Privacy and confidentiality


Post a thoughtful response to at least two (2) other colleagues’ initial postings. Responses to colleagues should be supportive and helpful (examples of an acceptable comment are: “This is interesting – in my practice, we treated or resolved (diagnosis or issue) with (x, y, z meds, theory, management principle) and according to the literature…” and add supportive reference. Avoid comments such as “I agree” or “good comment.”

Discussion 1

Although privacy and confidentiality often go hand in hand, there are differences between the two meanings, thus these words cannot be used interchangeably. According to Burkhardt and Alvita (2014), privacy refers to ones right to secrecy, including the right to keep one’s information personal. This includes a person’s trust in another individual to keep information disclosed to them quiet (Burkhardt & Alvita, 2014, p.76). Confidentiality, on the other hand, is an ethical principle, and means that private and personal information about an individual remains just that-private. It should not be disclosed, unless authorized by that individual (Burkhardt & Alvita, 2014, p.76). In relation to nursing, all information a patient discloses to a nurse in considered private, and must remain confidential unless a patient gives consent to release information (ANA, 2015, p.25). Information in only shared between medical professionals when necessary for patient care (Burkhardt & Alvita, 2014, p.76).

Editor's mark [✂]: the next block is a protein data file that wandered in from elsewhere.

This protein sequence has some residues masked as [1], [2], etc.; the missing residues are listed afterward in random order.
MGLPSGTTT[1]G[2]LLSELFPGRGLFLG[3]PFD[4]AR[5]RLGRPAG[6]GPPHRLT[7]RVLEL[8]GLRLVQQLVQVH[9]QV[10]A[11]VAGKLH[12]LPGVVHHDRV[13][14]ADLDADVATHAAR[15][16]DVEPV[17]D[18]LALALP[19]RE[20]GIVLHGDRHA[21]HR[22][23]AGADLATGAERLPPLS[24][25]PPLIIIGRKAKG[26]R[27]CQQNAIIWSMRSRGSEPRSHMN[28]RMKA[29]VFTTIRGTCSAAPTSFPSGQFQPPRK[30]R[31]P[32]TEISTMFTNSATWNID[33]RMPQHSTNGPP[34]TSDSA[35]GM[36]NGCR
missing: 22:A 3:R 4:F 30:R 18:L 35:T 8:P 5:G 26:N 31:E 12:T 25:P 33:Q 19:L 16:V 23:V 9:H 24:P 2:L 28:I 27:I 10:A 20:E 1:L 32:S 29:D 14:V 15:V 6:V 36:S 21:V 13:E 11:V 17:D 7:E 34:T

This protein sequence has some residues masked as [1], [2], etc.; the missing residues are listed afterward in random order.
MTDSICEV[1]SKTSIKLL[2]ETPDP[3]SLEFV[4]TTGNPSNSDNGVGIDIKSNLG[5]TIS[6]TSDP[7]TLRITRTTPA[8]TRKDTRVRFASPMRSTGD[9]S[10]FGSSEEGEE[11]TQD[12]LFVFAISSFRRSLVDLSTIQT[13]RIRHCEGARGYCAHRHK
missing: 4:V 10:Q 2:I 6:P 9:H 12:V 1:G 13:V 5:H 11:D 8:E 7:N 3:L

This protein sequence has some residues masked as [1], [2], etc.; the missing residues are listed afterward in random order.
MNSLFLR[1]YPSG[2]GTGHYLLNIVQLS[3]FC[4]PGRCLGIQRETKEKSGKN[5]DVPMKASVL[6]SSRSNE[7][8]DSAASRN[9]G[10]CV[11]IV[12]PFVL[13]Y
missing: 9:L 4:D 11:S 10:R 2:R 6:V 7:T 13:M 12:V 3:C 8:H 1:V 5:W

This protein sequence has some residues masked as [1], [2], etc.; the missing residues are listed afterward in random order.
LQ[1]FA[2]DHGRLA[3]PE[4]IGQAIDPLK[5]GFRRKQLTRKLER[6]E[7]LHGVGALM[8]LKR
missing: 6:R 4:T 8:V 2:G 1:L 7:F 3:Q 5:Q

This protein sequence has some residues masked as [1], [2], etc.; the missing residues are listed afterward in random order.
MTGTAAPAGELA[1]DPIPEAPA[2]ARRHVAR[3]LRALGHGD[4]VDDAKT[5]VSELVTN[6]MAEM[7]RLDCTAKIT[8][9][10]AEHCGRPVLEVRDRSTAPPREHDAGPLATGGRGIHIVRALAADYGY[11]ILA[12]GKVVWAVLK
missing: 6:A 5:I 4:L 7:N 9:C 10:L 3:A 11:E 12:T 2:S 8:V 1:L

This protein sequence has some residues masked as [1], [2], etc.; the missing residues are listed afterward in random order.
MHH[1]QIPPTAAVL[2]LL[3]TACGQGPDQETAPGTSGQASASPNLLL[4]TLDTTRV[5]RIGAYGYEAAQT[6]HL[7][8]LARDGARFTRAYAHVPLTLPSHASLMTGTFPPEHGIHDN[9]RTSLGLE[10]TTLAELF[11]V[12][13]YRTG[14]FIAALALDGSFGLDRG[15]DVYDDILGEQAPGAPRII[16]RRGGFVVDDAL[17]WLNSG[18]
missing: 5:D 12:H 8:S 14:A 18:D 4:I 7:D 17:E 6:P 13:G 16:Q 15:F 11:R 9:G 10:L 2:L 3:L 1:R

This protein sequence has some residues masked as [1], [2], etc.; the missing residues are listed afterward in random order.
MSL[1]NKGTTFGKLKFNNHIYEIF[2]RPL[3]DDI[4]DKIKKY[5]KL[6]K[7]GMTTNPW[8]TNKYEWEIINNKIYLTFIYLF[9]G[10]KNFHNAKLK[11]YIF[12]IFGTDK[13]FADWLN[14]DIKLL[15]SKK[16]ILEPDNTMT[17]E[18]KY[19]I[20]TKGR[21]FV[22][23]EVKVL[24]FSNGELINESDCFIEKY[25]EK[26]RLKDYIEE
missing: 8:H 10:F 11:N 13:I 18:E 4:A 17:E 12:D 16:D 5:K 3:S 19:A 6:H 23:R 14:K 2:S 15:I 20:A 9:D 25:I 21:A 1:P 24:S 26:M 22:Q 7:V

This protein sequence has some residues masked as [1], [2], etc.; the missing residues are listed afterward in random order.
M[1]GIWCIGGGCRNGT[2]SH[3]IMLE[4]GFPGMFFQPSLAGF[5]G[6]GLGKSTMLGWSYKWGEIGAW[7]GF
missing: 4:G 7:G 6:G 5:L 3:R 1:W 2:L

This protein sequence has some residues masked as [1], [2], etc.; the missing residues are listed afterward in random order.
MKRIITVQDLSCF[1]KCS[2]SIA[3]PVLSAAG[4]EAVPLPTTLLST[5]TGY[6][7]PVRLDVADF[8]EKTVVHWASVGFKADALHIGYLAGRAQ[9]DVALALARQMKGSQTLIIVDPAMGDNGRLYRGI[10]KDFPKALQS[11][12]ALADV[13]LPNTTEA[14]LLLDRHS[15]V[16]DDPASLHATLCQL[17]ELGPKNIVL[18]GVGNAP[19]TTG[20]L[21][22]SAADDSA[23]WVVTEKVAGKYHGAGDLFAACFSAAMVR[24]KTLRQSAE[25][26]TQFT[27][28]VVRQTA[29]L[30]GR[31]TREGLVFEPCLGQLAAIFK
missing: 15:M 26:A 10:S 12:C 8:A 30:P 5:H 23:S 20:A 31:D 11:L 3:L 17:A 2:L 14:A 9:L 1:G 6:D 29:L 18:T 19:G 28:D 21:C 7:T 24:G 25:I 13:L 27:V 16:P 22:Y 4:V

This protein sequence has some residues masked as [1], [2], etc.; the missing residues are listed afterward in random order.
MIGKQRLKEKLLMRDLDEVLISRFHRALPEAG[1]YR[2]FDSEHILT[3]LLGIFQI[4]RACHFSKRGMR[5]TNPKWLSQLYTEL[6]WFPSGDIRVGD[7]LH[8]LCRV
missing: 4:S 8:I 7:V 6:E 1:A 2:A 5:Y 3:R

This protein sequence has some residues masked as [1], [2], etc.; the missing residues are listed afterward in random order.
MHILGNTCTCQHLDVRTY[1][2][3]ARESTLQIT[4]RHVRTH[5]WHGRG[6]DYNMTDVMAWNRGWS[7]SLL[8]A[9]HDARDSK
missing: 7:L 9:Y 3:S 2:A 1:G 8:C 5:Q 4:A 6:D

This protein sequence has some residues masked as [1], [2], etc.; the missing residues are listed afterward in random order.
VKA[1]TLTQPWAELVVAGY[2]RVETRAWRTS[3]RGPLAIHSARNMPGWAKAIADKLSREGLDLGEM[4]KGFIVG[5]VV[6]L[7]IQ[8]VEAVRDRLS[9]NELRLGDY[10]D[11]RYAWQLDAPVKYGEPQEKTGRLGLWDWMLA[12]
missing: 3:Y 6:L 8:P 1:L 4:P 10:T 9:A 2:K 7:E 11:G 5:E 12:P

After reading the case study “Making the Best Choice” (Burkhardt & Alvita, 2015, pp.77-78), It immediately made me think of a time at work in the jail, when a female inmate confided in me about what she “thought” had happened earlier that night. The female had been brought into custody for a DUI, and was highly intoxicated at intake. She was angry that she had been arrested, and was not cooperative or truthful with answering the medical screening questions asked by myself. Hours later when she had sobered up, the female approached me crying, explaining that she believed she had been raped prior to being arrested. After listening to what she had to say, I informed the inmate that it was mandatory that I informed officers so she could be sent to the hospital for a rape kit. The female became frantic and begged me not to tell anyone, telling me she just wants to sober up and go home. While I had the obligation as a nurse to keep the information between the inmate and myself confidential, I also had the legal responsibility to report this information to authorities, based on the Prison Rape Elimination Act (PREA) at the correctional facility.